Like A Rock

FTLComm - Tisdale - Sunday, July 29, 2001

When the design of the Centre entrance into the Tisdale Credit Union became defined I described it as "ostentatious" the use of stone to frame a doorway seemed to me as an extravagant show in a time when many of the Credit

Union's customers were having tough financial times.

Businesses have always attempted with the design of their buildings and the decoration of them to convey to the public the sort of facade they wish to portray, its their make-up their costume in a commercial world. Government builds wish to show themselves as responsible and trustworthy Banks want to look conservative and reliable, fast food outlets want to look like they are fun places to be and to enjoy one's self.

When it came time to upgrade the Tisdale Credit Union a lot of thought went into what would set their building off and make it distinct and credible. A Hudson Bay architectural consultant sold the board on a dignified and attractive design and NorthWind Innovations Inc. of Moose Jaw was engaged to turn drawing and plans into reality, well at least in terms of the decorative motif of the buildings exterior in the interior of the entrance.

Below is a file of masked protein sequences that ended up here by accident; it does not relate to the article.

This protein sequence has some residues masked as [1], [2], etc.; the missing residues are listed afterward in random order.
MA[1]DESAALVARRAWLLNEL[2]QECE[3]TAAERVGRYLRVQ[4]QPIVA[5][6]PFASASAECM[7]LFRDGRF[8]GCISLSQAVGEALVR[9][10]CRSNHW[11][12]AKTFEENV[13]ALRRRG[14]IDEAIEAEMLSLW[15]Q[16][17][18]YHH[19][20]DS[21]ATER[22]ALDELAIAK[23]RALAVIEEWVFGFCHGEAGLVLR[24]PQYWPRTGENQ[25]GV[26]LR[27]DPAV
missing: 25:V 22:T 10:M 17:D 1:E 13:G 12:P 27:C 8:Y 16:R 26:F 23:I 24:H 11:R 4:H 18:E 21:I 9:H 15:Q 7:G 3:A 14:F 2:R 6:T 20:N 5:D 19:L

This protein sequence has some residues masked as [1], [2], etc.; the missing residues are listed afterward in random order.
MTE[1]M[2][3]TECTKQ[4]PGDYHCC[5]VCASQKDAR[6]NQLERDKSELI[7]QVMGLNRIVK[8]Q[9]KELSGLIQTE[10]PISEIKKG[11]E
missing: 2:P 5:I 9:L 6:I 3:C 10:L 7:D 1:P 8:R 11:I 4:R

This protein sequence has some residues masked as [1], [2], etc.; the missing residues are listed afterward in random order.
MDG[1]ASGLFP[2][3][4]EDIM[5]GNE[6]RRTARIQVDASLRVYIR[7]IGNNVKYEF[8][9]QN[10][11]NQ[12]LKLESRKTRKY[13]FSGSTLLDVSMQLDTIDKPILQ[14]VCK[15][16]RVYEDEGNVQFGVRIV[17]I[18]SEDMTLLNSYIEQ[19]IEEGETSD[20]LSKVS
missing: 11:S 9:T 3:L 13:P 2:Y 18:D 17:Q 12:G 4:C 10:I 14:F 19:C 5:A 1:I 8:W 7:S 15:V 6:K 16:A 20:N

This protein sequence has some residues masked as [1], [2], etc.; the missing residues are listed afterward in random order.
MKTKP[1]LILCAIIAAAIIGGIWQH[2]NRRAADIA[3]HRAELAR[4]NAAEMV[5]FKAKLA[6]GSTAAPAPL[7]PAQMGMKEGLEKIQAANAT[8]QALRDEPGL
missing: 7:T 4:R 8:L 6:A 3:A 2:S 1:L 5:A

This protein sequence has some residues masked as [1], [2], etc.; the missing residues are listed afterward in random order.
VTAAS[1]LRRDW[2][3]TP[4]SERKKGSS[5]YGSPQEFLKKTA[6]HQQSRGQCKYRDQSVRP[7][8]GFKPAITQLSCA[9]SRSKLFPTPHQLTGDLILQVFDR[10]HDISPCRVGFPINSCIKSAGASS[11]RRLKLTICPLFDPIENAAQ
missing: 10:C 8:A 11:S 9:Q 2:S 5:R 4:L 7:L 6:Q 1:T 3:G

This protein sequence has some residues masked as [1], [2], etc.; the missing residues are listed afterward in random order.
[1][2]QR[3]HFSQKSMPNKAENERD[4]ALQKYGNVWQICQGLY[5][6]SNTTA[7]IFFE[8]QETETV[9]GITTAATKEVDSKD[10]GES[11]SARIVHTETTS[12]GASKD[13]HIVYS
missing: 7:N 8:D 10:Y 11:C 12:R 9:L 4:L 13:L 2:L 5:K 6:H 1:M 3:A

We all know that stonework is extraordinarily expensive and that is why it is rarely used today in even the most expensive government structures. Stone is durable and requires master craftsman to handle and shape it into a usable form. Hence it was my assumption that when I saw it used around the main doorway I considered it a bit presumptuous but I was fooled by the extremely authentic and remarkable quality of the material being used.

To use real stone in the manner proposed on this building would have been simply impossible. The stone would require special piles set in place just to hold up the extreme weight of the material. Secondly, and this is most interesting, the craftsman needed to produce stone work no longer exist. Those trades are no longer available and with them has gone the ability, even if a corporation could afford the materials, to have work like this done.
Michael Dombowsky of NorthWind Innovations has developed clever new materials that are durable and look so authentic that at first glance and even careful examination, looks like the real thing. He explained that we learn as children that if things have certain properties we accept them as being the material they feel and look like. The complex facade material is built in his shop in Moose Jaw and he and his two sons are quickly finishing up this project.

Mr. Dombowsky and his company have done extensive work on the Moose Jaw tunnel project, the Moose Jaw station, McNally's a Irish pub in Regina and many other projects needed lightweight but authentic looking materials to replace or simulate heavy and unobtainable stonework.

When you consider that we have always used materials that "look like" something else, our house is covered with vinyl siding that never needs repainting and "looks like" cedar siding. It only seems appropriate that other building materials be simulated to give a building the look we want or that its own feels they need to make it look "like a rock."